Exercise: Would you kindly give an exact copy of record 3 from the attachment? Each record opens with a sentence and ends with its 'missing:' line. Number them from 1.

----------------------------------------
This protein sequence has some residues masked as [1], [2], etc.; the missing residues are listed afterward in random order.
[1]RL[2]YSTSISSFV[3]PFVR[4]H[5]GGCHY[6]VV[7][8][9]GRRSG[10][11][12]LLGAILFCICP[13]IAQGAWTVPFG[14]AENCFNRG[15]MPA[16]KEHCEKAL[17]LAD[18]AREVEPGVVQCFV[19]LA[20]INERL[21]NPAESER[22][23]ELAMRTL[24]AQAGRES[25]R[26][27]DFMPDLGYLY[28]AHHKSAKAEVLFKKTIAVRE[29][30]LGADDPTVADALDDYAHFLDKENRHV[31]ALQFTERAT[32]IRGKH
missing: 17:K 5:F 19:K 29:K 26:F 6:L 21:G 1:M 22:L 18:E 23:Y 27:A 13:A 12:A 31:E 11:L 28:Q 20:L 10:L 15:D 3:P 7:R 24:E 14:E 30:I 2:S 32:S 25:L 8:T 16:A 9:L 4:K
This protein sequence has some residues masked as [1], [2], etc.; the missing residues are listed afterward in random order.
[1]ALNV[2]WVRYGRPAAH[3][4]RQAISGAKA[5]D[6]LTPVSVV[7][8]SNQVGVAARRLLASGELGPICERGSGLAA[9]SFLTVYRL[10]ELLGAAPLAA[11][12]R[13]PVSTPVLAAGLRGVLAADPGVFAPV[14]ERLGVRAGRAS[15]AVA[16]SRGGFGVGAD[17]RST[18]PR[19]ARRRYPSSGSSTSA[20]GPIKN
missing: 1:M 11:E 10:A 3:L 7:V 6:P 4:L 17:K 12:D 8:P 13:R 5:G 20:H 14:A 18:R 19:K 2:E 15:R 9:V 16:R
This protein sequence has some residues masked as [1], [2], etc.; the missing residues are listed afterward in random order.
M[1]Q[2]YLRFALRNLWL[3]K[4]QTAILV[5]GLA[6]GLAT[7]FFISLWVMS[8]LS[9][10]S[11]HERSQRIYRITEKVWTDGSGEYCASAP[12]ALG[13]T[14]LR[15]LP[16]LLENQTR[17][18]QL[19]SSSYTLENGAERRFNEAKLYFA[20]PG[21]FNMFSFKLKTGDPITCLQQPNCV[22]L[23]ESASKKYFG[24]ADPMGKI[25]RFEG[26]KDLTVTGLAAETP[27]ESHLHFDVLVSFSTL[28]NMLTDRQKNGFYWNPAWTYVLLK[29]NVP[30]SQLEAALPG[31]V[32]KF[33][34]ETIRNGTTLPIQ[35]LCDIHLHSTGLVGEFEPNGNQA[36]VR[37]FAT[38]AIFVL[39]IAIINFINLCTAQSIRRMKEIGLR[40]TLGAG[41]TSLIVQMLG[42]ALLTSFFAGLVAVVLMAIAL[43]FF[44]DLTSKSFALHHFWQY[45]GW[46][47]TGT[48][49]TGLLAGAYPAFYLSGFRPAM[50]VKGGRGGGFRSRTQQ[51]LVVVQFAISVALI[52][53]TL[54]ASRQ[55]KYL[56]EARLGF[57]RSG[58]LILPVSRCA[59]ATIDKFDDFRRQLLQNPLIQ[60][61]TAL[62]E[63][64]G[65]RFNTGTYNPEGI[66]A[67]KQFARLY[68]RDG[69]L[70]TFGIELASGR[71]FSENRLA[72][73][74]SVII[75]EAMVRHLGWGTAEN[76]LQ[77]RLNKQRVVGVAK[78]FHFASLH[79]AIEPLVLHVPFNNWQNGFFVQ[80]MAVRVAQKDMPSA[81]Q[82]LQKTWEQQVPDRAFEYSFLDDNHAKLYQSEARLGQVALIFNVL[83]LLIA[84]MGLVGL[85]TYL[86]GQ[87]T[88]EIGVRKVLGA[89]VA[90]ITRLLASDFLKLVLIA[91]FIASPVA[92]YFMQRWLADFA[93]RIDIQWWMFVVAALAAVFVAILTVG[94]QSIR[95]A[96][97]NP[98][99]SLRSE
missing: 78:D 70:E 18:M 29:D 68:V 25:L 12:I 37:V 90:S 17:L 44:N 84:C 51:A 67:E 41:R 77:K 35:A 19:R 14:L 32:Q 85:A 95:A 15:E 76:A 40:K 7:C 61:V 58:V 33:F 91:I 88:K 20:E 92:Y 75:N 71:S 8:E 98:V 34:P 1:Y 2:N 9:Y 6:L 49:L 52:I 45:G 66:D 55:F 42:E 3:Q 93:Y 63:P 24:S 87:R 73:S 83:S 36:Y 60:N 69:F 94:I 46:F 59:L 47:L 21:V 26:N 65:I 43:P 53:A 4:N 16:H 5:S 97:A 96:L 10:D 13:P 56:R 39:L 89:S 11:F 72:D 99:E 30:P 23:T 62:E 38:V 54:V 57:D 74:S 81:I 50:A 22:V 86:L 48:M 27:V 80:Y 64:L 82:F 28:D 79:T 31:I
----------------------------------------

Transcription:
This protein sequence has some residues masked as [1], [2], etc.; the missing residues are listed afterward in random order.
M[1]Q[2]YLRFALRNLWL[3]K[4]QTAILV[5]GLA[6]GLAT[7]FFISLWVMS[8]LS[9][10]S[11]HERSQRIYRITEKVWTDGSGEYCASAP[12]ALG[13]T[14]LR[15]LP[16]LLENQTR[17][18]QL[19]SSSYTLENGAERRFNEAKLYFA[20]PG[21]FNMFSFKLKTGDPITCLQQPNCV[22]L[23]ESASKKYFG[24]ADPMGKI[25]RFEG[26]KDLTVTGLAAETP[27]ESHLHFDVLVSFSTL[28]NMLTDRQKNGFYWNPAWTYVLLK[29]NVP[30]SQLEAALPG[31]V[32]KF[33][34]ETIRNGTTLPIQ[35]LCDIHLHSTGLVGEFEPNGNQA[36]VR[37]FAT[38]AIFVL[39]IAIINFINLCTAQSIRRMKEIGLR[40]TLGAG[41]TSLIVQMLG[42]ALLTSFFAGLVAVVLMAIAL[43]FF[44]DLTSKSFALHHFWQY[45]GW[46][47]TGT[48][49]TGLLAGAYPAFYLSGFRPAM[50]VKGGRGGGFRSRTQQ[51]LVVVQFAISVALI[52][53]TL[54]ASRQ[55]KYL[56]EARLGF[57]RSG[58]LILPVSRCA[59]ATIDKFDDFRRQLLQNPLIQ[60][61]TAL[62]E[63][64]G[65]RFNTGTYNPEGI[66]A[67]KQFARLY[68]RDG[69]L[70]TFGIELASGR[71]FSENRLA[72][73][74]SVII[75]EAMVRHLGWGTAEN[76]LQ[77]RLNKQRVVGVAK[78]FHFASLH[79]AIEPLVLHVPFNNWQNGFFVQ[80]MAVRVAQKDMPSA[81]Q[82]LQKTWEQQVPDRAFEYSFLDDNHAKLYQSEARLGQVALIFNVL[83]LLIA[84]MGLVGL[85]TYL[86]GQ[87]T[88]EIGVRKVLGA[89]VA[90]ITRLLASDFLKLVLIA[91]FIASPVA[92]YFMQRWLADFA[93]RIDIQWWMFVVAALAAVFVAILTVG[94]QSIR[95]A[96][97]NP[98][99]SLRSE
missing: 78:D 70:E 18:M 29:D 68:V 25:L 12:I 37:V 90:S 17:L 44:N 84:C 51:A 67:E 41:R 77:K 35:A 19:R 14:L 32:Q 85:A 95:A 15:E 76:A 40:K 7:C 61:V 58:V 33:F 91:I 88:K 20:E 92:Y 75:N 71:S 8:E 98:V 34:P 1:Y 2:N 9:Y 6:L 49:L 52:I 45:G 66:D 55:F 42:E 3:Q 93:Y 63:P 24:S 87:R 73:S 83:S 36:Y 60:N 69:F 94:I 46:F 59:L 47:L 21:V 26:N 65:I 43:P 53:A 4:N 16:H 5:S 97:A 96:L 10:D 13:P 56:R 39:L 89:S 11:F 72:D 99:E 30:P 23:T 62:E 38:V 54:V 57:D 74:S 81:I 50:A 22:V 86:L 48:M 27:V 80:Y 64:L 82:F 28:D 79:T 31:I